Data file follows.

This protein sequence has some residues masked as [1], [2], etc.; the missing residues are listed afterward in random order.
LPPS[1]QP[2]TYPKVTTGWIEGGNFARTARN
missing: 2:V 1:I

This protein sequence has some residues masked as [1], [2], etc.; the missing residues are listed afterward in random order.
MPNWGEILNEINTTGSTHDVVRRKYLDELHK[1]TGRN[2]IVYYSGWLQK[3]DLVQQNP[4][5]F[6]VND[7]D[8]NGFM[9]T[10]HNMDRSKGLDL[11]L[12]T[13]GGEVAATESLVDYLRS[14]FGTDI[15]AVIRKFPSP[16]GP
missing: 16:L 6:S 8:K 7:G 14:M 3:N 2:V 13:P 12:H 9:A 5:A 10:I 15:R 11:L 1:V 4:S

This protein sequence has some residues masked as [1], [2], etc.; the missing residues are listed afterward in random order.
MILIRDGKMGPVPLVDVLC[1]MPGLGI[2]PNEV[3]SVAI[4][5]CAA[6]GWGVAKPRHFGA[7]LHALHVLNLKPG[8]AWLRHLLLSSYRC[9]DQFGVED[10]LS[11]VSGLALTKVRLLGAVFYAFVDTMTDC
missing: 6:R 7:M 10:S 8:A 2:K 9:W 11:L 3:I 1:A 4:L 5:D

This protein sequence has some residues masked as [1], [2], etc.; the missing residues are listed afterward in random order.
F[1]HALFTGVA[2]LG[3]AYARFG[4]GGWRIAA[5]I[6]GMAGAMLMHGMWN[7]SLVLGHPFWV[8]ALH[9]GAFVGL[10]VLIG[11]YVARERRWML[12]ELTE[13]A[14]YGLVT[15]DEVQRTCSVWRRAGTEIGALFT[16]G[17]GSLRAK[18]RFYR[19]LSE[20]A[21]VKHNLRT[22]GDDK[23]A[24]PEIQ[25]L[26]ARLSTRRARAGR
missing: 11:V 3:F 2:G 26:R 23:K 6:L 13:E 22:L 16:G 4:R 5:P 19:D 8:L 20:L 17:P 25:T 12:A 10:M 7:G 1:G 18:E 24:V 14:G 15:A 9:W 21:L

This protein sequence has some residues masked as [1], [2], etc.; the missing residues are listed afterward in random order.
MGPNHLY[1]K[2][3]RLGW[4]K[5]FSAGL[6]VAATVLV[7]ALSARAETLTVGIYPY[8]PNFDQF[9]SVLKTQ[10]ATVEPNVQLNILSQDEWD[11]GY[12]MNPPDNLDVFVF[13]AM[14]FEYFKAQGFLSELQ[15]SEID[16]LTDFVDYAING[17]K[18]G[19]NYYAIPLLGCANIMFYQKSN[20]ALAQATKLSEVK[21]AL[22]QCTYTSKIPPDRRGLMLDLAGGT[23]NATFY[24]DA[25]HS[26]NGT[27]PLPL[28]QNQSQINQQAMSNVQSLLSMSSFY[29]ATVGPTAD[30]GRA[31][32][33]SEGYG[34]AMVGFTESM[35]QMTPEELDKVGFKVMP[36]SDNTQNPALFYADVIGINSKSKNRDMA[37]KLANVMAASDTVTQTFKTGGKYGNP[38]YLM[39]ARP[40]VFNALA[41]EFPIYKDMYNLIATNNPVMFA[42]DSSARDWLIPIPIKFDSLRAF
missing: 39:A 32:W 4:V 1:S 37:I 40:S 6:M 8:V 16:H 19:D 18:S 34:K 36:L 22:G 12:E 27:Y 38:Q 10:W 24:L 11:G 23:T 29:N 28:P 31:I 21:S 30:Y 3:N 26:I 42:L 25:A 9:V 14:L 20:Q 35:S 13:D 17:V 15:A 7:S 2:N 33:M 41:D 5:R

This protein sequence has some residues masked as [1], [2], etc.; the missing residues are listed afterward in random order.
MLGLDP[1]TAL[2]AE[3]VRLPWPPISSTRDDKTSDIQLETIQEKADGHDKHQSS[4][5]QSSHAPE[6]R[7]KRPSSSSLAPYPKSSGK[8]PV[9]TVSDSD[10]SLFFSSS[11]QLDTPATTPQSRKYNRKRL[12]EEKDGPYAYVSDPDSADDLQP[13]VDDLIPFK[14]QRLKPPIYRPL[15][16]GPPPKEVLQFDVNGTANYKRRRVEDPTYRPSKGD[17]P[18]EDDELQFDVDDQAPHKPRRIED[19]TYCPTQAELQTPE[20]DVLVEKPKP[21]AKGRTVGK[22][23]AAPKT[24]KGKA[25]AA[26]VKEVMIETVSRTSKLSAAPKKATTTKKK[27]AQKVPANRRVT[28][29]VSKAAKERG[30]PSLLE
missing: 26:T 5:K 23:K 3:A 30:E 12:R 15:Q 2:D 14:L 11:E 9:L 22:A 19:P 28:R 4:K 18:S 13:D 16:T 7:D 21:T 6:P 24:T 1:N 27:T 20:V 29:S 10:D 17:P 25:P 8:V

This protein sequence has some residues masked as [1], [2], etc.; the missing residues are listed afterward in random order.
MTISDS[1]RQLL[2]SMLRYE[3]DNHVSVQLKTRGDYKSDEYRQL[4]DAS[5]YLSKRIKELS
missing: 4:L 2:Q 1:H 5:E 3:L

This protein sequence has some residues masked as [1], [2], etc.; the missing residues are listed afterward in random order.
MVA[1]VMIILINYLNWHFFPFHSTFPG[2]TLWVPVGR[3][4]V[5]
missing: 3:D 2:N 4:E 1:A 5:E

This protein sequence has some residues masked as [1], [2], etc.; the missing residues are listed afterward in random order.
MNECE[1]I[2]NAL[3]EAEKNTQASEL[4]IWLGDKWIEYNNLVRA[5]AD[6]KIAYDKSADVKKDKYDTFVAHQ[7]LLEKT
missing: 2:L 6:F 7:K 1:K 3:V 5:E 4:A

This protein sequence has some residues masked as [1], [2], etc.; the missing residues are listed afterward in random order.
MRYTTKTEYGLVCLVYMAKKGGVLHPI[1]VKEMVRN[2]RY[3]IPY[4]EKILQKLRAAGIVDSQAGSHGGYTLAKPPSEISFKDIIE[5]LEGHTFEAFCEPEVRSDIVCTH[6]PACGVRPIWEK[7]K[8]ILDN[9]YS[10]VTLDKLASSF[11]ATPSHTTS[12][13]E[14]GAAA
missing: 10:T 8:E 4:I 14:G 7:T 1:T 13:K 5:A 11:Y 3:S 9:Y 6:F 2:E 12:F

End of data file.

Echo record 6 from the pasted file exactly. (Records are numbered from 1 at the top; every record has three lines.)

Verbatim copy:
This protein sequence has some residues masked as [1], [2], etc.; the missing residues are listed afterward in random order.
MLGLDP[1]TAL[2]AE[3]VRLPWPPISSTRDDKTSDIQLETIQEKADGHDKHQSS[4][5]QSSHAPE[6]R[7]KRPSSSSLAPYPKSSGK[8]PV[9]TVSDSD[10]SLFFSSS[11]QLDTPATTPQSRKYNRKRL[12]EEKDGPYAYVSDPDSADDLQP[13]VDDLIPFK[14]QRLKPPIYRPL[15][16]GPPPKEVLQFDVNGTANYKRRRVEDPTYRPSKGD[17]P[18]EDDELQFDVDDQAPHKPRRIED[19]TYCPTQAELQTPE[20]DVLVEKPKP[21]AKGRTVGK[22][23]AAPKT[24]KGKA[25]AA[26]VKEVMIETVSRTSKLSAAPKKATTTKKK[27]AQKVPANRRVT[28][29]VSKAAKERG[30]PSLLE
missing: 26:T 5:K 23:K 3:A 30:E 12:R 15:Q 2:D 14:L 11:E 9:L 22:A 19:P 28:R 4:K 18:S 13:D 16:T 7:D 21:T 6:P 24:T 1:N 27:T 20:V 29:S 10:D 17:P 25:P 8:V